Season’s greetings from all of us at WolfBrown! For this special holiday issue of On Our Minds, we asked the WolfBrown team to think about their most memorable arts experiences of the year. From opera to pop music to theatre for young audiences, these are just some of our highlights from 2016.
We hope you enjoy these reflections, and we invite you to share your own with us by commenting here. Happy holidays, and best wishes for a wonderful 2017!
New Freedom Theatre’s Black Nativity: An African Holiday Musical Play
I attended many great performances this past year, including Cold Mountain with Opera Philadelphia, Friday Night Jazz at the Woodmere Art Museum, Mahler 6 with Sir Simon Rattle conducting The Philadelphia Orchestra, Bruckner 6 with Christoph Eschenbach conducting Carnegie Hall’s National Youth Orchestra, and BalletX’s Sunset, o639 Hours.
In choosing the most memorable event, I found myself drawn to Black Nativity: An African Holiday Musical Play, a re-imagined production of the Langston Hughes classic, written and directed by Rajendra Ramoon Maharaj. Maharaj is the new Artistic Director of Philadelphia’s New Freedom Theatre, one of the few remaining professional African-American theaters, now celebrating its 50th anniversary. I was blown away by the high quality of the acting, singing, and dancing, and emotionally drained by the Story of the Nativity, set in war-ravaged Darfur. It was really moving to hear the juxtaposition of a cappella renditions of traditional Christmas Carols and gospel anthems, hauntingly accompanied by a single African drum. This performance reminded me that my most memorable artistic experiences are those which raise our consciousness, challenge our assumptions, and remind us how fortunate we are.
Al-Bustan Seeds of Culture
Over the course of 2016, I spent a lot of time observing arts education programs in public schools, and it was while observing one of these programs that I had my most memorable arts experience. The Al-Bustan Seeds of Culture program, which is designed to teach students about Arab culture, includes a drumming ensemble, and it was while watching this ensemble that I very nearly began to cry.
I try to avoid crying in public, and I particularly try to avoid crying in front of middle-school students because they will laugh at you. But there I was, watching a group of students from very different backgrounds playing together in perfect unison, and I teared up. I don’t know if it happened because the students were so clearly enjoying themselves, or because I was keenly aware of the fact that without considerable philanthropic support these students would never have had this opportunity, or some mixture of the two. But I have thought about that day many times since — particularly during the Presidential campaign and election — and how opportunities to participate in the arts can make us our best selves.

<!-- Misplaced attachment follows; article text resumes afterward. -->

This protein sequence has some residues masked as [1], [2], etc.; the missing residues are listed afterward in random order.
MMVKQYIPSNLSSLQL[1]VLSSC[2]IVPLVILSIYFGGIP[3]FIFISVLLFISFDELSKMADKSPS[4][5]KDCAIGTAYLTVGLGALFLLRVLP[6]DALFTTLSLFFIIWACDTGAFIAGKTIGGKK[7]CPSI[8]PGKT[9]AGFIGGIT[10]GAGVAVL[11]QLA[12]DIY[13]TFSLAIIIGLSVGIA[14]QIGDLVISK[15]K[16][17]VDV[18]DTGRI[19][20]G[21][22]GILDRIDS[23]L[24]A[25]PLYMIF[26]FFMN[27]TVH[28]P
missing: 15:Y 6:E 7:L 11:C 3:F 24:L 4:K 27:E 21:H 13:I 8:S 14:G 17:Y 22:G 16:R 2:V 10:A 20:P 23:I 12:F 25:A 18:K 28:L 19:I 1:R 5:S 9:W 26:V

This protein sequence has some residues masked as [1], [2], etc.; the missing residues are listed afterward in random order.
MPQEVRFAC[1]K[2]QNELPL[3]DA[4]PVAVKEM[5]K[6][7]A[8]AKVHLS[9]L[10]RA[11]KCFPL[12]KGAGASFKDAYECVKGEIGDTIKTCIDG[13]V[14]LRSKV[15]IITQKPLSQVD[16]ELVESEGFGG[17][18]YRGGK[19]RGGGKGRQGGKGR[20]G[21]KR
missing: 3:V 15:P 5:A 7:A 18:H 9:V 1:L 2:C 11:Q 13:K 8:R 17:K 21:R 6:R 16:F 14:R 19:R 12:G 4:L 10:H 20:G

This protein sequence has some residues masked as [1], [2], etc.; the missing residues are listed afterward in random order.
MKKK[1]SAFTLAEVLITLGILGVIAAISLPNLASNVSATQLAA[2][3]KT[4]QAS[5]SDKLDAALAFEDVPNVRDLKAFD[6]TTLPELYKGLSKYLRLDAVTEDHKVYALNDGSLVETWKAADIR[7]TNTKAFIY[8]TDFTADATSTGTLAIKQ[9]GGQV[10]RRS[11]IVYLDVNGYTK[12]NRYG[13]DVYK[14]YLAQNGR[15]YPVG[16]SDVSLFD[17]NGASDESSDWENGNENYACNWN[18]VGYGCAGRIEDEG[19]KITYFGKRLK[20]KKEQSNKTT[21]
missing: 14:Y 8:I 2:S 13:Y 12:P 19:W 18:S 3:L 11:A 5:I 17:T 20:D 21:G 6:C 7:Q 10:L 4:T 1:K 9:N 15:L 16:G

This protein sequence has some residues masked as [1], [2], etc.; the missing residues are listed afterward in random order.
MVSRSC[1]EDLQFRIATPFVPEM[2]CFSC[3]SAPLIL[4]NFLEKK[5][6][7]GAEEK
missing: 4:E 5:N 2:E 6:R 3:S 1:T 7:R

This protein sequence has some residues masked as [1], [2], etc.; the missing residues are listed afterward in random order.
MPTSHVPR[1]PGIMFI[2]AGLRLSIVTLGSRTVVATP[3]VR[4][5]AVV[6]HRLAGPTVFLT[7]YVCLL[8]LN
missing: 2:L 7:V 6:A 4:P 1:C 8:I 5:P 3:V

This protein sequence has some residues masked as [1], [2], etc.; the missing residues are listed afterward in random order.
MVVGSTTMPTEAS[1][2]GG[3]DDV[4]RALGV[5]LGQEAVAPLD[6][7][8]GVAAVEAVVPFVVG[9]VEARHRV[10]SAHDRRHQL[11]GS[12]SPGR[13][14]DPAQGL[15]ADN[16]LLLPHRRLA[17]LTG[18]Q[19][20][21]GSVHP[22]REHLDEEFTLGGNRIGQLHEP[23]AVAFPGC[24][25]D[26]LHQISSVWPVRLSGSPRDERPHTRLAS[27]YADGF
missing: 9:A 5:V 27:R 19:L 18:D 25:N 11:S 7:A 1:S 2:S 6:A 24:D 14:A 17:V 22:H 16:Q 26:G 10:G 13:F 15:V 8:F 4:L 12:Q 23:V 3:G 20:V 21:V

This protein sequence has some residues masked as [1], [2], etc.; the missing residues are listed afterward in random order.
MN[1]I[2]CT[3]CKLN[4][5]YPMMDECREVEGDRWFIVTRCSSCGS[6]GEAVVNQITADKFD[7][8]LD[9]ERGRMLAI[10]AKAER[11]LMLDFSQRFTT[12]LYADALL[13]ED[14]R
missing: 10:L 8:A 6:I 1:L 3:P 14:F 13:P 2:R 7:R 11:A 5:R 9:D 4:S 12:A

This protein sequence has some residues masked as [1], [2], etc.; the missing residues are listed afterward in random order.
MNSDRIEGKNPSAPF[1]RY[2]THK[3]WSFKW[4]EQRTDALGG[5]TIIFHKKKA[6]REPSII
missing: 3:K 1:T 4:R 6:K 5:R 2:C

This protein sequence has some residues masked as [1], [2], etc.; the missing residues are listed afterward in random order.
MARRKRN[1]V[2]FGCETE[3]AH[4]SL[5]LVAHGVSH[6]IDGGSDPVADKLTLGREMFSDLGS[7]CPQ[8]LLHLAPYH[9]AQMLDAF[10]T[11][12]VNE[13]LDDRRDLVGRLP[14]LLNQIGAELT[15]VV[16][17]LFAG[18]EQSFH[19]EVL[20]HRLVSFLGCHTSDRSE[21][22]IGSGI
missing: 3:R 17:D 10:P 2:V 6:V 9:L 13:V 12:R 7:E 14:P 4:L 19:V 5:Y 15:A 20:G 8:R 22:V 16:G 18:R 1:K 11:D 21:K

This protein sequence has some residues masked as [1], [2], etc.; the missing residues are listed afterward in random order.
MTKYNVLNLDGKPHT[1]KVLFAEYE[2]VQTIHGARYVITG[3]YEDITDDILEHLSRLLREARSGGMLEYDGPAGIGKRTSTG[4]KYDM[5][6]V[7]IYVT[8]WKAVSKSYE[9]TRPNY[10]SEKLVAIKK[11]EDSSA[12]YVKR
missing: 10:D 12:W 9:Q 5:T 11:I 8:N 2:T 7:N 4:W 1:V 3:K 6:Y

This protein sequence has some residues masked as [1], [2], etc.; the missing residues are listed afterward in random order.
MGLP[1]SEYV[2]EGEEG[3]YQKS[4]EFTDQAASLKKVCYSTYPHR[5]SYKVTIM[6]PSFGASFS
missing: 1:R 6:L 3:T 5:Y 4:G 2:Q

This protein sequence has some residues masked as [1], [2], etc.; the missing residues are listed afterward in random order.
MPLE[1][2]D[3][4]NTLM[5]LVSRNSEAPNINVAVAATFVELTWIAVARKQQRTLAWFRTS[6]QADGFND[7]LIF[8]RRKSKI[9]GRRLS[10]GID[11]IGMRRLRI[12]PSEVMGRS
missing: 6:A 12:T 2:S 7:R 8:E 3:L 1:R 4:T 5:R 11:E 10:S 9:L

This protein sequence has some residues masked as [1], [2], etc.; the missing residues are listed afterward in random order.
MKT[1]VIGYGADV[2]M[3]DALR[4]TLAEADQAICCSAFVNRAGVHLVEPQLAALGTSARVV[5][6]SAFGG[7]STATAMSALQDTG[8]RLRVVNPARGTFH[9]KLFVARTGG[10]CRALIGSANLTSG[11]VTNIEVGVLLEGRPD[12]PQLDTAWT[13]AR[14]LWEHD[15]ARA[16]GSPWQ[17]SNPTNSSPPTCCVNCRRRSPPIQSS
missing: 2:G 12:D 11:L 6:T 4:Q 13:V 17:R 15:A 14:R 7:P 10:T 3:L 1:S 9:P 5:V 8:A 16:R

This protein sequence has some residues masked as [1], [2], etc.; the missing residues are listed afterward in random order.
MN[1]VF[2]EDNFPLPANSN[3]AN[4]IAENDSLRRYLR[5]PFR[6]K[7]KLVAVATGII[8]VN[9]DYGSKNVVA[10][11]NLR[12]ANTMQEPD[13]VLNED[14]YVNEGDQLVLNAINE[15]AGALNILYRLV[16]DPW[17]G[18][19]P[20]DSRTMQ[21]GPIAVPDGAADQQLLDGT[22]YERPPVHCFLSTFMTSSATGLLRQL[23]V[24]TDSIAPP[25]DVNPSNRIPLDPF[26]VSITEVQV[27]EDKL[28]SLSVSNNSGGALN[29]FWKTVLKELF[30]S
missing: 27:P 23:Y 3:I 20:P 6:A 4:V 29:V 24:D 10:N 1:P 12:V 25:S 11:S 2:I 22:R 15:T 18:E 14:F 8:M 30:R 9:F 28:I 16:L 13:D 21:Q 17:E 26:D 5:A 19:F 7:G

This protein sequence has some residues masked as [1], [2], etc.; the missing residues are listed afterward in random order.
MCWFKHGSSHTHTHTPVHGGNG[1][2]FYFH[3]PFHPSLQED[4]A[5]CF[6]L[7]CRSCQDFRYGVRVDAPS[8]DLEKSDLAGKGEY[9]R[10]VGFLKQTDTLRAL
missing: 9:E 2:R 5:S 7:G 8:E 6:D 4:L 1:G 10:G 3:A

Sia’s Nostalgic for the Present Tour
My ears rang with joy as the Australian songstress’s piercing voice cut through the gentle hum of audience members singing along with her. Known for her songwriting chops and chart-topping collaborations, Sia has certainly made a name for herself in the music industry. Yet this concert, in so many ways, felt more like a performance art piece than your typical pop show. Hidden underneath her iconic, black-and-white wig and whimsically large bow, the Australian songstress belted out her popular hits almost entirely from a far corner of the stage. Defying conventions of most pop concerts, Sia let her dancers take center stage song after song, gracing the stage in perfect synchronicity with the pre-recorded videos projected above them. What could have been a typical pop concert experience was instead a captivating series of performance art pieces, packed with exquisite displays of contemporary dance and electrifying moments of sound and silence. By the end of the night, we had been transported to the far reaches of our minds, where we could convince ourselves that we too were pop stars and dancers just like the ones before our eyes — even if it was just for the night.
When Joseph Silverstein died on November 22nd of last year, it came as a complete shock. It is not as if this great violinist hadn’t lived a full life (he was 83 years old when he died). It was simply that Joey — as everyone called him — was ageless, and he was incredibly active until the moment he died. Indeed, he had played a concert only a couple of weeks earlier and was practicing just a few hours before he was stricken. Like so many musicians, my life was touched in many ways by Joey. He played often with my late brother (including Andy’s final concert), I got to perform with him on occasion, I presented him in concerts annually for years, I attended his masterclasses, and for decades I studied his incredible leadership as concertmaster of the Boston Symphony and later in his role as a conductor. One would think that someone who was so well known by so many famous people would be too busy to be a friend to those less established. But Joey seemed to be everyone’s best friend. He was incredibly approachable whether talking about an arcane bowing with a bunch of students or telling his latest joke for which he was also famous.